In late evening on Friday the 25th through Sunday the 27th look in the southern sky for the Andromedid Meteor Shower. After dark on Monday the 28th look for the planet Saturn above the Moon. On Wednesday the 30th the Moon will be in between the planets Saturn and Jupiter. And on Thursday December 1st the Moon will be just below Jupiter.
Many birds that are at Afton for the summer have gone farther south for the winter. But other birds who go farther north for the summer have come south to Afton for the winter! When you hike at the park look for flocks of dark-eyed juncos, golden-crowned kinglets, red-breasted nuthatches, and tree sparrows. The red-breasted nuthatches don’t come south every year, only in years when their preferred winter food, the seeds of conifers, are in short supply farther north. Many conifers produce large numbers of cones one year and very few the next, which leads to a two-year cycle in which the red-breasted nuthatches come south to Afton (and other places) in one year but not so much in the next.
Most people don’t think twice about deer growing new antlers each fall then losing them in the winter. But re-growth of antlers by members of the deer family is the one and only instance of organ regeneration among mammals. This is a prime time to see bucks with full racks of antlers; after the first of the year you may come across dropped antlers or “sheds” out in the woods. Deer tracks are among the easiest tracks at Afton to identify – look for them in the mud or snow when you’re hiking.
Reptiles and amphibians
What do frogs and toads do in the winter? American toads are good diggers and burrow down below the frost line and sleep away the winter in a state of torpor, sometimes waking up enough to move up or down in order to stay just a bit below the frost line. If you were planting bulbs this fall you might have surprised a toad or two!
Frogs that spend most of their time on land are called “terrestrial frogs”. Terrestrial frogs, like the wood frog, are not good diggers and look for cracks and spaces in rocks and logs. Frogs that spend most of their time in the water are called “aquatic frogs”. Aquatic frogs, like the leopard frog, don’t dig into the mud at the bottom of a pond but lie on top of the mud or only partially buried so they can continue to breathe. Frogs, unlike toads, actually freeze but have high levels of glucose in their vital organs. The glucose acts as antifreeze and prevents ice from puncturing their cells. For a time their hearts actually stop! But they thaw out in the spring and come back to life. Pretty amazing!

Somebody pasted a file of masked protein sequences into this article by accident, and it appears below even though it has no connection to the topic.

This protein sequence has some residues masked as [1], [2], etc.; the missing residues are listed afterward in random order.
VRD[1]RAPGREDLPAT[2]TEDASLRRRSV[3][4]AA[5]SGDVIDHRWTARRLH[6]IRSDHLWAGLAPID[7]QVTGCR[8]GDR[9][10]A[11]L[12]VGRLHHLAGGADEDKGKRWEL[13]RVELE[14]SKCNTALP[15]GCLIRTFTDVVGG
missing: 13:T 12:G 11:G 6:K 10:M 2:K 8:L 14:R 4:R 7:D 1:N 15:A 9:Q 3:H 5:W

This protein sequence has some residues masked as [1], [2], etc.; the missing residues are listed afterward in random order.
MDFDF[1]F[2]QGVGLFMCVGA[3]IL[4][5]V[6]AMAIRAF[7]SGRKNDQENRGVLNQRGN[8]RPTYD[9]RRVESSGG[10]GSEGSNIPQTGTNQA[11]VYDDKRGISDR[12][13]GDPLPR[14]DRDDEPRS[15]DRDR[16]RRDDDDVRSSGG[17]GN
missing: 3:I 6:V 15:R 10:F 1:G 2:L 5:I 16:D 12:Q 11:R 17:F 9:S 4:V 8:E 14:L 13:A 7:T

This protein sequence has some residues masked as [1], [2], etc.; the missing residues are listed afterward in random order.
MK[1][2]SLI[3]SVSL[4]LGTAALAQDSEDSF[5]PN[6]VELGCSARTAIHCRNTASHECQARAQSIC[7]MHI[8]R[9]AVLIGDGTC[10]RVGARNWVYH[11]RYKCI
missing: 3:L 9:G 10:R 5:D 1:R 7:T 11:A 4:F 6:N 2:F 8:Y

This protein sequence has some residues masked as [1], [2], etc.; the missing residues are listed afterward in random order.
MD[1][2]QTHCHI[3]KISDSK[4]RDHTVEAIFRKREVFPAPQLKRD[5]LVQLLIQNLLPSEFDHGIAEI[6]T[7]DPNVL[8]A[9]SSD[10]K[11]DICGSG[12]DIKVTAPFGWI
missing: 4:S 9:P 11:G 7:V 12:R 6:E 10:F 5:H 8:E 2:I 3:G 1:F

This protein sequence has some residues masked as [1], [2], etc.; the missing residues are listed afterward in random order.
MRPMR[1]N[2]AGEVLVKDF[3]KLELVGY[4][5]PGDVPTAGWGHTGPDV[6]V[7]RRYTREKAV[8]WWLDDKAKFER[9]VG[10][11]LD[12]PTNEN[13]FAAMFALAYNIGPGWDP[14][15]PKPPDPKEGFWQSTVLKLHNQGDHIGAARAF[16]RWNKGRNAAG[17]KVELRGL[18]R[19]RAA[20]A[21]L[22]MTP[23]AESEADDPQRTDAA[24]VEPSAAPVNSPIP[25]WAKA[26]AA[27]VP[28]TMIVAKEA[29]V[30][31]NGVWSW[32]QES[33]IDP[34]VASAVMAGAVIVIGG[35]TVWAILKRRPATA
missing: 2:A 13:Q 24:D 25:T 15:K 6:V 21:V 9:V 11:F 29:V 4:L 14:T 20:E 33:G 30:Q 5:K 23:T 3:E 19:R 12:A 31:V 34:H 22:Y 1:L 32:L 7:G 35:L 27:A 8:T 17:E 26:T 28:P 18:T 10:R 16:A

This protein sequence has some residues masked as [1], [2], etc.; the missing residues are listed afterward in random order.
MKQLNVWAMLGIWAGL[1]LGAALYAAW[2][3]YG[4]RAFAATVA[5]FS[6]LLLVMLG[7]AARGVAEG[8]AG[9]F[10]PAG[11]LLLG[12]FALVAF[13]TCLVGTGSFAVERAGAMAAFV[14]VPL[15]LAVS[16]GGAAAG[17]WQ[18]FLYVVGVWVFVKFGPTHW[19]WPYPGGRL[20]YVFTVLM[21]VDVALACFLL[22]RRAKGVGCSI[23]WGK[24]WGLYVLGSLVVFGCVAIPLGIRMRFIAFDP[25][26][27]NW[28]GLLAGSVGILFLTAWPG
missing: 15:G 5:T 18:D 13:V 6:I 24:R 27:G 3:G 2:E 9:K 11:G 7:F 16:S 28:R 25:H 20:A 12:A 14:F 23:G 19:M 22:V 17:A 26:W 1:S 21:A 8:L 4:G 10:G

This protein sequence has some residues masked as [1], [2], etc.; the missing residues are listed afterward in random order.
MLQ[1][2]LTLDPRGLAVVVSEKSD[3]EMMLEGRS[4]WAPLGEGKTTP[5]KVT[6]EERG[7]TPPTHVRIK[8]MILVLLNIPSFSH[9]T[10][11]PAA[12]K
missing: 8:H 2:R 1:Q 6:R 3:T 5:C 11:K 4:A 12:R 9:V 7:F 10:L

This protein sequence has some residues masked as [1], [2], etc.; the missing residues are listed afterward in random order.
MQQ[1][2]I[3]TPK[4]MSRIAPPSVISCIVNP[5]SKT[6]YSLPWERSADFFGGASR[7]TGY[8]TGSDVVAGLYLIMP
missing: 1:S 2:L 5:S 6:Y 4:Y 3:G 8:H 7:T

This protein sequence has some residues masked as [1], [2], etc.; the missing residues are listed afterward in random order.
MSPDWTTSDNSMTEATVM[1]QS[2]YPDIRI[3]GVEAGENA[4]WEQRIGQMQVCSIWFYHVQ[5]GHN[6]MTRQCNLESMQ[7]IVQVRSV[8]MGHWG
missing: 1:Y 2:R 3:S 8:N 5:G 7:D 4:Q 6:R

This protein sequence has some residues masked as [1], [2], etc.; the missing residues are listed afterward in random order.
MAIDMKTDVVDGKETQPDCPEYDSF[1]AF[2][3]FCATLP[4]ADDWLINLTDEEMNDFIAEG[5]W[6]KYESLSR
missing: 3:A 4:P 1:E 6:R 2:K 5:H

Evergreen or conifer trees have specialized leaves called needles, and grow cones that hold their seeds. The Red Pine is a conifer, and it’s also Minnesota’s official state tree. Red pines grow to between 40 and 80 feet tall and often live for 150 to 200 years! They have reddish-brown bark in flat scales, and have small egg-shaped cones that are two to three inches long. The cones may hang on the tree for several years. The needles of the Red Pine are in what are called “bundles” of two needles, and are four to six inches long and dark green.
Here are some weather observations from past years.
|Friday, November 25||2012: clouds, high in low 30s|
|Saturday, November 26||2001: record snowfall of 5.9”|
|Sunday, November 27||2014: high of 10°|
|Monday, November 28||2015: 30s and sunny; 2020: 50s and sunny|
|Tuesday, November 29||2009: light snow overnight; 2020: blustery and 30s|
|Wednesday, November 30||2016: high 30s with light rain; sunny, 29°|
|Thursday, December 1||2012: fog and low clouds through day; 2020: beautiful day in the low 50s|
|Friday, December 2 2013||alternating rain and snow through day; 2021: mid-40s, partly sunny|
|Saturday, December 3||2012: high in the 50s|
|Sunday, December 4||2017: record high of 57°|
|Monday, December 5||2001: record high of 63°; 2021: light snow overnight|
|Tuesday, December 6||2013: cold and clear, high in single digits|
|Wednesday, December 7||2015: high of 46°; 2020: murky day in the low 30s.|
|Thursday, December 8||2010: single digit overnight with fog rising off open water|
All photos copyright Nina Manzi, except:
- Stephen B. Antus Jr., MN Conservation Volunteer: Buck deer
- Bill Marchel, MN Conservation Volunteer: Deer antler shed, Deer track
- Richard Hamilton Smith, MN Conservation Volunteer: Red Pine